The world that we live in is seeing a strange thing happen – visionaries are gathering large amounts of money to themselves, and are assuming risks that beforehand would not have been tolerated. Take Elon Musk, perhaps the poster child for all of this. He created Paypal, a company that revolutionized small-scale electronic payments. He then sold it to eBay, but rather than rest on his laurels or develop another software/service product, he decided to throw his entire fortune behind SpaceX and Tesla Motors. Tesla has floundered, but SpaceX may well pave the way for commercial use of space, and it has already become the first commercial entity to ever launch a reusable capsule to space and retrieve it.
And that environment has now spawned the most ambitious of them all – Planetary Resources. They’re going to harvest volatiles and metals from Near-Earth Objects (NEOs), asteroids that swing past the planet. And they’re backed by five or six billionaires, all of them technological visionaries. The business plan that they’re operating under is a multi-step process, first building small observation satellites to study asteroids, then beginning the initial mining phase not by going for high value metals, but for basic necessities such as water and oxygen.
This is a departure from the traditional descriptions of asteroid mining, almost all of which revolved around the extreme value of rare earth metals, gold, platinum, and similar elements. But water goes for $20,000 a litre in space, and if Planetary Resources can get their production costs under that figure, they’ll be able to sell to the ISS, and whatever commercial space stations exist at that time (Bigelow Aerospace, most likely). And demand for water and oxygen will never go away, instead increasing the more that humans use space.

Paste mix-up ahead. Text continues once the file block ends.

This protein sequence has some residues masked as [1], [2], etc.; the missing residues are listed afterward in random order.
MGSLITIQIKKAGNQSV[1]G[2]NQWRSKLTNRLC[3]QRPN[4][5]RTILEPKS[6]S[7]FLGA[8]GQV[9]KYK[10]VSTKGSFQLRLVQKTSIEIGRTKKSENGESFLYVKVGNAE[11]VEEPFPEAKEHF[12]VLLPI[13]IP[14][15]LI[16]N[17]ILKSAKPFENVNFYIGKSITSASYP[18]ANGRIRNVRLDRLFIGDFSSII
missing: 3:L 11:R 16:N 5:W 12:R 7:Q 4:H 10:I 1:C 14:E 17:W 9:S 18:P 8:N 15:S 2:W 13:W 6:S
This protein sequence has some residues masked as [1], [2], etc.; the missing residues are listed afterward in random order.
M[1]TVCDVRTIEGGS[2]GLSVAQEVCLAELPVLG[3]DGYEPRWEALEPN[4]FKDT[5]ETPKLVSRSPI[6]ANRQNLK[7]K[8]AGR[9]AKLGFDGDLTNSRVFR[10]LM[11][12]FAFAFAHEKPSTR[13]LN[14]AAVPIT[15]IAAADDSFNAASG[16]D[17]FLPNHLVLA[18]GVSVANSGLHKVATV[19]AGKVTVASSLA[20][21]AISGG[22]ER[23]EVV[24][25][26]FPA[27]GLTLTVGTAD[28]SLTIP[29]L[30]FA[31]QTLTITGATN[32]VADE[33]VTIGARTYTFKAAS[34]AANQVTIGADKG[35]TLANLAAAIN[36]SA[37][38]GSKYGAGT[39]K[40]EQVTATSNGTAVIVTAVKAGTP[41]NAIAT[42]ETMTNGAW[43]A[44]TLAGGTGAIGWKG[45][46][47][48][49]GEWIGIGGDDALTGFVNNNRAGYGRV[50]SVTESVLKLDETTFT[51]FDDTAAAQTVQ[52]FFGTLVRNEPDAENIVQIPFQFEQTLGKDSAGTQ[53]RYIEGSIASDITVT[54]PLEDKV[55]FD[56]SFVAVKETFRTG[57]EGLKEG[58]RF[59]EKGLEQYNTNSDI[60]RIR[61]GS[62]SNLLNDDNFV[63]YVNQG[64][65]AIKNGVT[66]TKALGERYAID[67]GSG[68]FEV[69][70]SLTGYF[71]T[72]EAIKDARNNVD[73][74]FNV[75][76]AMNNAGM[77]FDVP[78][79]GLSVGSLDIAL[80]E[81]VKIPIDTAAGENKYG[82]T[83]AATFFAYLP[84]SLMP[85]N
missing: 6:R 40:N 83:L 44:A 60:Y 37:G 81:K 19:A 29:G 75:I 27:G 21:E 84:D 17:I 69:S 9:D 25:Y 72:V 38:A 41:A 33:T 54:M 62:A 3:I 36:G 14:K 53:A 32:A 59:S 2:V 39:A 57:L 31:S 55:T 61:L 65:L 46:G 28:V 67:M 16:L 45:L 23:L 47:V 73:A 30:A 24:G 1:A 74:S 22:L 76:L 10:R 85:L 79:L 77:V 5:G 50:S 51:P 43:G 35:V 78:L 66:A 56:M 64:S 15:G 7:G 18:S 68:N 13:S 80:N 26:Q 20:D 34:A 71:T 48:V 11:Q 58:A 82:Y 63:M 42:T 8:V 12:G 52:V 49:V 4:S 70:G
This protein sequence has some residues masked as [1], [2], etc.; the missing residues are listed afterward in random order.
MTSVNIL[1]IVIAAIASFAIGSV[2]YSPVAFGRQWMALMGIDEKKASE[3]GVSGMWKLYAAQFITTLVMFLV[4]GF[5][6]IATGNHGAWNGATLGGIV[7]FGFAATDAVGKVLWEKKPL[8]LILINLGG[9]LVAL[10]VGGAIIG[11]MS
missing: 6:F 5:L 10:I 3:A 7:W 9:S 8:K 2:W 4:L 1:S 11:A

Likewise, iron and nickel might be boring metals, but they’re extremely common in asteroids, and would make for a decent basic construction material for space stations and other structures. After all, one of the primary reasons for not using weighty metals in space construction to date is the cost. When launch costs are in the range of $20,000 a pound, using a lighter weight construction process is extremely important. But if the metal is already there, and relatively easily available (Nickel-Metal asteroids are often 95% nickel and iron), then much of the cost for construction can be reduced. Compared to the construction cost on Earth, it will still be astronomical, but then, that’s the nature of space.
All in all, the hope is that companies like Planetary Resources are able to sufficiently lower the costs of getting to space that corporations that generally thrive in lower margin environments can arrive. Of course, that will take a good long time and a great many risks, but one can hope that the process is now accelerated.